Unasked Questions

Ethel C. Fenig
Hindsight, with its clear 20-20 vision is always wonderful.  With it that witty unuttered remark springs to mind and is said with devastating effect; the right power play that would have won the championship game, landed the major contract is successfully completed.  Most of us mentally indulge in this what if; most of us aren't paralyzed by it instead learning from past situations and attempting to apply the knowledge to the present. 

But today, the fifth anniversary of President Bush's press conference less than two weeks before the invasion of Iraq, Greg Mitchell, editor of Editor and Publisher reminisces about the questions  asked by the media then.  Oh, he admits


"Some of the questions from the press were sharp, many others weak, (snip)


"It was the mood of the affair that was most noteworthy. Bush smiled and made his usual quips, and many of the reporters played the game and did not press him hard. This was how these press gatherings had gone throughout the run-up to war. But this meeting was heavily scripted with Bush looking at a slip of paper and calling on reporters in a pre-arranged order. No one challenged him on this."


Including, apparently, Mitchell and his then intern, Ari Berman.  After the press conference they came

"up with a few questions we wished reporters had asked that night."

and published them the next day. 


Oh how clever.  Why didn't he ask the questions then? Even if the "meeting was heavily scripted" certainly he could have managed to ask one or two of these oh so wise questions without being dragged off to prison.


Still nursing his wounds after five years, today he proudly announced the publication of his


"new book, So Wrong for So Long: How the Press, the Pundits -- and the President -- Failed on Iraq."

which includes "Questions We Wish They'd Asked." 

Oh how clever. 

My questions for Greg Mitchell remain.  Why didn't you ask these questions then?  What do you think would have happened to you if you did?
Hindsight, with its clear 20-20 vision is always wonderful.  With it that witty unuttered remark springs to mind and is said with devastating effect; the right power play that would have won the championship game, landed the major contract is successfully completed.  Most of us mentally indulge in this what if; most of us aren't paralyzed by it instead learning from past situations and attempting to apply the knowledge to the present.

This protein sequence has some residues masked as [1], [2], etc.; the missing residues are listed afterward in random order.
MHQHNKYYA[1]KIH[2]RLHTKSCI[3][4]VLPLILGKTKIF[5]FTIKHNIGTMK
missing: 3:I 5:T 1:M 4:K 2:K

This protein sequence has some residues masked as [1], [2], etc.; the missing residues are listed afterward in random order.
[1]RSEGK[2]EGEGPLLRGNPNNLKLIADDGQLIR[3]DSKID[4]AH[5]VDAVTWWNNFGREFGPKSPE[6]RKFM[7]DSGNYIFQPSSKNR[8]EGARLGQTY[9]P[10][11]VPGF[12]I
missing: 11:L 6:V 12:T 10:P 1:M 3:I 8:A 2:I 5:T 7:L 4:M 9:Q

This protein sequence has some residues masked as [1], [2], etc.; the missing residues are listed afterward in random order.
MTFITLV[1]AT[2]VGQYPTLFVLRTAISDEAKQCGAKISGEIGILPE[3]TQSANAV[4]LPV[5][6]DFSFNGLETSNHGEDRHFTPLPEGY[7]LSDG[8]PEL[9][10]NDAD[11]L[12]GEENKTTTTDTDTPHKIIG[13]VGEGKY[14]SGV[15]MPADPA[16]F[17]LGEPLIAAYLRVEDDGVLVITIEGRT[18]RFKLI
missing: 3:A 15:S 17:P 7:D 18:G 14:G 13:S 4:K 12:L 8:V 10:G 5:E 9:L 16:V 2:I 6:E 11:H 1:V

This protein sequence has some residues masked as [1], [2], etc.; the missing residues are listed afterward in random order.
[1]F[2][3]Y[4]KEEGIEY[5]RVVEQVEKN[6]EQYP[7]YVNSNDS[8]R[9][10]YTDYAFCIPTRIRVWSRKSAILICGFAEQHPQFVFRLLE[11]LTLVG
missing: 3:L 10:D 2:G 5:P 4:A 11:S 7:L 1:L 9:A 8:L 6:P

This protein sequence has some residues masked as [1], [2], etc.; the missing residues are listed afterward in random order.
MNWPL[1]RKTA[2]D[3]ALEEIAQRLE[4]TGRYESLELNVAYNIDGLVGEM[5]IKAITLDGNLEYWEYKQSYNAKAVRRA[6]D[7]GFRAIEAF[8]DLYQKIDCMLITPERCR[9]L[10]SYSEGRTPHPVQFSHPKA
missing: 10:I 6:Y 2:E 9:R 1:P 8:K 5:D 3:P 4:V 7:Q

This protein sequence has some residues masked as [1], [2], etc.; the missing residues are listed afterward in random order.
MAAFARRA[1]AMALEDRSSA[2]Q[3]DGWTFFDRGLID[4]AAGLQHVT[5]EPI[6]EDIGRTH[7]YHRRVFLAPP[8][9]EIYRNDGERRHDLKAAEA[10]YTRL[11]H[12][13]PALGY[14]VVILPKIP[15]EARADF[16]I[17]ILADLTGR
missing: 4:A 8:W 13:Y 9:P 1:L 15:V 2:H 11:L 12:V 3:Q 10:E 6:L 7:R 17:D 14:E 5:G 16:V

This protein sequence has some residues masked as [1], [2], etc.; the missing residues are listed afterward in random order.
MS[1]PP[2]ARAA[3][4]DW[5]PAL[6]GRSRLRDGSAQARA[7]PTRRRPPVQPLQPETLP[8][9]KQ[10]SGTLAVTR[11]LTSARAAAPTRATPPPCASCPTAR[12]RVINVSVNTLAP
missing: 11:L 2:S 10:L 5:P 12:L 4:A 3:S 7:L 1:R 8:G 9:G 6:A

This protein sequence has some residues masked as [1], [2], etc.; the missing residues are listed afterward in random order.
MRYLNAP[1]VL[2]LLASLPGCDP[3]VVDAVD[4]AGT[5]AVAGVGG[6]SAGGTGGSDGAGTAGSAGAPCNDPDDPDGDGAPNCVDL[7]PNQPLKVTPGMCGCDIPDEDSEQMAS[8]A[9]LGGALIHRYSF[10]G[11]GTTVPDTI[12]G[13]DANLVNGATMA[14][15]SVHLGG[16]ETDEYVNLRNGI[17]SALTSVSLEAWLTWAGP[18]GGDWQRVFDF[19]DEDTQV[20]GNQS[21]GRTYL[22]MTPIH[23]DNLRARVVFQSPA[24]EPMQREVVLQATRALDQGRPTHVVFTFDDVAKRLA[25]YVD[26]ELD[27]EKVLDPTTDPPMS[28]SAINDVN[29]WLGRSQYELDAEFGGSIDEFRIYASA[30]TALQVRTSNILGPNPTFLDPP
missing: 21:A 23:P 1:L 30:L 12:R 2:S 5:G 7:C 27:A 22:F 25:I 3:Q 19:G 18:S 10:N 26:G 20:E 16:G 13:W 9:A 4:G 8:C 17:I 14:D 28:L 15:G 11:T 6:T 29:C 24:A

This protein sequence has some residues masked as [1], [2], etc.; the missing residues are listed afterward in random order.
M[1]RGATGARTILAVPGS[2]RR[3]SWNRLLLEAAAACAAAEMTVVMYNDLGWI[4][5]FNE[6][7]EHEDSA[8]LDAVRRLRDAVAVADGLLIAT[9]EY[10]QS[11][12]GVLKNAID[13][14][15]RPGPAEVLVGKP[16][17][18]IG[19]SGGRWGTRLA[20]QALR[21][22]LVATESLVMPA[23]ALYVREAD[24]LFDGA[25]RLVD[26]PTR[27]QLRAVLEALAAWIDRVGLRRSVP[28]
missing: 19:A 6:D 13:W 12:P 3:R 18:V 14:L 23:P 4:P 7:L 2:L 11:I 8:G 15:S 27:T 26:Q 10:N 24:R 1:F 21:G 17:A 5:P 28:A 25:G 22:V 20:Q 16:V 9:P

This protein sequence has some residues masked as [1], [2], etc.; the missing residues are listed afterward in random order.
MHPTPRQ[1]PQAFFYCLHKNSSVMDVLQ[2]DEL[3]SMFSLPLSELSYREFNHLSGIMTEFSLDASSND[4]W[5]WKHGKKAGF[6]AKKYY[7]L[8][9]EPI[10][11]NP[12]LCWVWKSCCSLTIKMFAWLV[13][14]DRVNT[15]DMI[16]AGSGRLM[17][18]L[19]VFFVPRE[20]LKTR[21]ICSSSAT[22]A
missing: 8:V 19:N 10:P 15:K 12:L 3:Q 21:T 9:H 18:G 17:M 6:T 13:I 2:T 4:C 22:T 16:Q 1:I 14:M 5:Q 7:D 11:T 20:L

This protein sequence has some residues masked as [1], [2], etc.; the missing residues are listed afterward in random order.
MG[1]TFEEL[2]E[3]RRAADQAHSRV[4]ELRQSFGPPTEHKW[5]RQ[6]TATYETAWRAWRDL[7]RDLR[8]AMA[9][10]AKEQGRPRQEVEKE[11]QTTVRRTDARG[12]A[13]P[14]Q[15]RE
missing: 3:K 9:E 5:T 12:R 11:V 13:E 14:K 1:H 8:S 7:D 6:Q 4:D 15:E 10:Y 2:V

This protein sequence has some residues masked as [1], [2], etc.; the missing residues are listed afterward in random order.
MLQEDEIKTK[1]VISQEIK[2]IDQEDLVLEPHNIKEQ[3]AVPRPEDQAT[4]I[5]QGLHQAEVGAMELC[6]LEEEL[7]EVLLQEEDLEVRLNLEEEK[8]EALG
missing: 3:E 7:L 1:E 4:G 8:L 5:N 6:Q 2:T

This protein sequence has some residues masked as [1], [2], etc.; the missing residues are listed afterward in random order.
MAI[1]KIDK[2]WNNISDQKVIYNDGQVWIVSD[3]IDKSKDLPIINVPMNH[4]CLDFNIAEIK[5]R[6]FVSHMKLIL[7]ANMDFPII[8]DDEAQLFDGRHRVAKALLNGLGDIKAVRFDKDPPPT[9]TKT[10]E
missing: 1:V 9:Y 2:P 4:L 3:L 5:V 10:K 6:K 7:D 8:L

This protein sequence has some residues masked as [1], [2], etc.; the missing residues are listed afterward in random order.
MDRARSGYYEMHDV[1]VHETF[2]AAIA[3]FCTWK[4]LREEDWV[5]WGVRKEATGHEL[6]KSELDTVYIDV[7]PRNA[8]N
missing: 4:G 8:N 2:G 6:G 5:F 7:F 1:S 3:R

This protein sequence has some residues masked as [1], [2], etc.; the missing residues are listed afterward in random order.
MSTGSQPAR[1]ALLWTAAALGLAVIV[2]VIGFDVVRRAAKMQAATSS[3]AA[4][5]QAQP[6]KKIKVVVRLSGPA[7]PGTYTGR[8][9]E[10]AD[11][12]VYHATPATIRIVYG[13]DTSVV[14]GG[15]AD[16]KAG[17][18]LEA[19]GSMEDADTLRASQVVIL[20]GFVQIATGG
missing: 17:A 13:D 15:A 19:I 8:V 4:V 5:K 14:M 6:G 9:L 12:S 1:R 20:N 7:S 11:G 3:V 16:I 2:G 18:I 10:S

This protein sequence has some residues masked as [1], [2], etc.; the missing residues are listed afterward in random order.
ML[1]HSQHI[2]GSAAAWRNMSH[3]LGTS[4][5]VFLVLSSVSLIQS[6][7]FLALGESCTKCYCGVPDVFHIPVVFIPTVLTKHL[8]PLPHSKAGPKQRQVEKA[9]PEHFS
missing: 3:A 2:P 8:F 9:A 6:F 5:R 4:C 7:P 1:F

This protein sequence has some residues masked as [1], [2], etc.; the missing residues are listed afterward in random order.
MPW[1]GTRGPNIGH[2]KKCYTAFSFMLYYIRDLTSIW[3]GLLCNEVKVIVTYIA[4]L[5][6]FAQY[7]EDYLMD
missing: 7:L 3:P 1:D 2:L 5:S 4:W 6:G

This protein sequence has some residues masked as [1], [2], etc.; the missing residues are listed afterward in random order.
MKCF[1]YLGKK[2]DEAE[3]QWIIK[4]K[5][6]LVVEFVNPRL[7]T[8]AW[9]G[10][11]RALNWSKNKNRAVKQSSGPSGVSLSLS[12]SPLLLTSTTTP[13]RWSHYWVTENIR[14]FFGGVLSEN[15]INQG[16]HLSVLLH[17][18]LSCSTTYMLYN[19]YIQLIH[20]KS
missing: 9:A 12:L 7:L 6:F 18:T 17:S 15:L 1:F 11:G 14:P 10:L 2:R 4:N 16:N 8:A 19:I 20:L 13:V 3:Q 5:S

But today, the fifth anniversary of President Bush's press conference less than two weeks before the invasion of Iraq, Greg Mitchell, editor of Editor and Publisher reminisces about the questions  asked by the media then.  Oh, he admits


"Some of the questions from the press were sharp, many others weak, (snip)


"It was the mood of the affair that was most noteworthy. Bush smiled and made his usual quips, and many of the reporters played the game and did not press him hard. This was how these press gatherings had gone throughout the run-up to war. But this meeting was heavily scripted with Bush looking at a slip of paper and calling on reporters in a pre-arranged order. No one challenged him on this."


Including, apparently, Mitchell and his then intern, Ari Berman.  After the press conference they came

"up with a few questions we wished reporters had asked that night."

and published them the next day. 


Oh how clever.  Why didn't he ask the questions then? Even if the "meeting was heavily scripted" certainly he could have managed to ask one or two of these oh so wise questions without being dragged off to prison.


Still nursing his wounds after five years, today he proudly announced the publication of his


"new book, So Wrong for So Long: How the Press, the Pundits -- and the President -- Failed on Iraq."

which includes "Questions We Wish They'd Asked." 

Oh how clever. 

My questions for Greg Mitchell remain.  Why didn't you ask these questions then?  What do you think would have happened to you if you did?